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MJK
09-20-2006, 09:01 PM
I know how to build them (been doing it as a forman for 8 years) but my problem is how to bid on them? I have a few side jobs to do and was wondering if you just do labor plus materials? Then add disposol for tear out? My boss won't show me in fear of me leaving. If you could point me twards a good book, or seminar that would be awsome. Thanks ahead of time.


Marc

orionkf
09-21-2006, 12:25 AM
I know how to build them (been doing it as a forman for 8 years) but my problem is how to bid on them? I have a few side jobs to do and was wondering if you just do labor plus materials? Then add disposol for tear out? My boss won't show me in fear of me leaving. If you could point me twards a good book, or seminar that would be awsome. Thanks ahead of time.


Marc

Since you have 8 years of experience, it should be easy, since you know production times (assuming similar equipment), and can hopefully figure out materials needed, but you may have to call around for prices on materials if you don't know them already.

Figure out how much it will cost you to do the job and break even. (Labor{is anyone going to be helping that you will have to pay?}, materials + delivery, rentals, gas, disposal fees, everything) I'm guessing you don't have OH since it's a side job. Figure out how long it's going to take you. Then, figure out how much you want to make in that time. It should be more than you would make at your regular job.

Remember, jobs come with risks. Hopefully you could string a few of these together, and save up enough to go out on your own with insurance and everything. Good Luck!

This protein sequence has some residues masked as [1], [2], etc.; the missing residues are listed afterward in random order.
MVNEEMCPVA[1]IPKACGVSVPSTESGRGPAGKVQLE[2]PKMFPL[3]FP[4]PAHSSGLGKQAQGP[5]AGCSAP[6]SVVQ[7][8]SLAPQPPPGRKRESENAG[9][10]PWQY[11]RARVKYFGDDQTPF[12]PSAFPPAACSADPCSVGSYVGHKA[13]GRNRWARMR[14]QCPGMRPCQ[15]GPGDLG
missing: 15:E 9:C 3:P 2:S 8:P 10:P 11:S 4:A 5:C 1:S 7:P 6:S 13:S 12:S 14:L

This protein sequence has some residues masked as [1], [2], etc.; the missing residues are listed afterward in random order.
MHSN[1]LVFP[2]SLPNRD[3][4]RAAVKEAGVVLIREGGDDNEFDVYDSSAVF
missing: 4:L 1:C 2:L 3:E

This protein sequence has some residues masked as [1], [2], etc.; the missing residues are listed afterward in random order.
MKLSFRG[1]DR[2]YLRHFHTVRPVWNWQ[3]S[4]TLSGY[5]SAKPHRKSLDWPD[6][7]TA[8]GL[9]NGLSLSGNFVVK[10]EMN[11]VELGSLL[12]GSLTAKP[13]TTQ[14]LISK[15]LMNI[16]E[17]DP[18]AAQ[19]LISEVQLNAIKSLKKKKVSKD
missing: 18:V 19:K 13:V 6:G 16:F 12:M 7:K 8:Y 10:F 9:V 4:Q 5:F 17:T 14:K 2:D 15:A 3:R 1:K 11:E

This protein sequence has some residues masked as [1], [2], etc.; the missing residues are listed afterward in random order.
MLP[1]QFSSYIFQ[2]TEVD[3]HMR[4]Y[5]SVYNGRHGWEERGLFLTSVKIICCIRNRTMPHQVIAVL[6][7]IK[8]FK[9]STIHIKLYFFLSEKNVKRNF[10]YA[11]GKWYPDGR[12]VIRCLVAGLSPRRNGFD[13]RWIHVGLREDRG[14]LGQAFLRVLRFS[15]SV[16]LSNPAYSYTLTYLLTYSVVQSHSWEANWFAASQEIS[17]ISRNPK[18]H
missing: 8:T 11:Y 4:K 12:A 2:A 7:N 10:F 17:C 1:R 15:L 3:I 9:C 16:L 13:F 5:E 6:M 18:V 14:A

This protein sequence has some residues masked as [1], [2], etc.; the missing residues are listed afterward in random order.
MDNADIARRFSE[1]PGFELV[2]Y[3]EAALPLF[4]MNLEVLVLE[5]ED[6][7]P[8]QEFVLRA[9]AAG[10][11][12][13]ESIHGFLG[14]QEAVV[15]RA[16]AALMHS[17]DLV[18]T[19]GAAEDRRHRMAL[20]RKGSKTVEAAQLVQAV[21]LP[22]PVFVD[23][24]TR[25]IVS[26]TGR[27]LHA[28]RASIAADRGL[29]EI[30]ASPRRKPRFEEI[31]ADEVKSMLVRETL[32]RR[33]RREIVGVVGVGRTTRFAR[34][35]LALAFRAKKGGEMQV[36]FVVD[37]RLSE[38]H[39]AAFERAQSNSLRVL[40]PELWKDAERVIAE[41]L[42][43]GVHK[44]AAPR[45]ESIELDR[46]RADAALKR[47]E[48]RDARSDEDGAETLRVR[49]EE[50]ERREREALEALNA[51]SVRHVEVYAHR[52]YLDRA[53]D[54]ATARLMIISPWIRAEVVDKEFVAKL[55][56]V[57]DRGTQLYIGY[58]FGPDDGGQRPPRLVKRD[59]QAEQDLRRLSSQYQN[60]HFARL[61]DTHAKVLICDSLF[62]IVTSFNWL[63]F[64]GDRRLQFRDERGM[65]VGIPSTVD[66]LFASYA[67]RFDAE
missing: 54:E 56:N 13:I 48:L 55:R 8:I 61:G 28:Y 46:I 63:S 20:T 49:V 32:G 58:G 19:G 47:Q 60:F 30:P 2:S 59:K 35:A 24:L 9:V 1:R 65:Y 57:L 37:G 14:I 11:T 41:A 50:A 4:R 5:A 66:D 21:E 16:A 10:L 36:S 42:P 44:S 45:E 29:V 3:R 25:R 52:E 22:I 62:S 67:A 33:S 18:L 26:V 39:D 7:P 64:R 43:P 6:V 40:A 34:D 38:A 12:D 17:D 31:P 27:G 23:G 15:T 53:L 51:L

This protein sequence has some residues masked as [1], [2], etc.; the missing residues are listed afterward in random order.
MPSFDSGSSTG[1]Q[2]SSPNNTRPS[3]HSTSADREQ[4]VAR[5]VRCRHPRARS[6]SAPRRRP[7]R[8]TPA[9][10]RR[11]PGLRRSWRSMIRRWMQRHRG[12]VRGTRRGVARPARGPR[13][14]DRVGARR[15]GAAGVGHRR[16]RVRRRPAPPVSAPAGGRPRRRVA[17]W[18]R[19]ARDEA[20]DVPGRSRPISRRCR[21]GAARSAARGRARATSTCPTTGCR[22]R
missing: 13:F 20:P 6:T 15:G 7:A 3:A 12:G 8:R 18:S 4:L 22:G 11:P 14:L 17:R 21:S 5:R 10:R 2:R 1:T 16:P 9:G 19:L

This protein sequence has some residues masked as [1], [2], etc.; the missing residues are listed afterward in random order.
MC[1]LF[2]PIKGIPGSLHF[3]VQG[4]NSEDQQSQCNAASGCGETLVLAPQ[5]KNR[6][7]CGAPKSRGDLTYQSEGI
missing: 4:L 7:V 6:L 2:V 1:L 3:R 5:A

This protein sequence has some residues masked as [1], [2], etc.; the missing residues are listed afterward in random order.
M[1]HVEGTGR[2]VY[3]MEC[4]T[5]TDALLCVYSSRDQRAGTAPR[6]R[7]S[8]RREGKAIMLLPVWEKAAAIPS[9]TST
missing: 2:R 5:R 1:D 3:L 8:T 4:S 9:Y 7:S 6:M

JimLewis
09-21-2006, 06:47 PM
So are you licensed, bonded, and insured? Or is this something you're doing illegally?

I can't tell you how to bid a job without factoring in all of the costs of doing business. I suppose if you're not going to bother to have liability insurance, a bond, worker's comp., report the income on your taxes, pay for company imaging, uniforms, company cell phones / radios, business phone, shop, local business license, an office, an accountant, work vehicles, equipment, etc. Then you can just charge for your time and labor and expenses, sure.

But if you are going to start a legitimate business, with most or all of the above items in place, then the bidding becomes much more complex. Because you have to pay for all that stuff somehow.

If you aren't going to bother with all the stuff of a legitimate business then the problem is you are basically a low-baller. You're doing work for a huge discount because you don't have all the overhead of a legitimate business. To me, that would weigh on my head. I know it bugs me - knowing I spend all this money every year paying for all these different insurances, a bond, several licensing fees, permit fees, equipment purchases, vehicle purchases, company imaging, office space, business phone, company cell phones / radios, etc. etc. etc. and then I see some unlicensed yahoo doing a job around the corner for 1/2 the price of what I would have had to charge - simply because he's doing it all illegally and not having to pay all the overhead that we are paying. So being that guy - that would bother me. And doing jobs on the side without my bosses blessing would bother me too. Perhaps that doesn't bother you.

Then again, perhaps I am making too many assumptions. Perhaps you've started your own legitimate business and are paying for all these things. If that's the case, I apologize for assuming otherwise.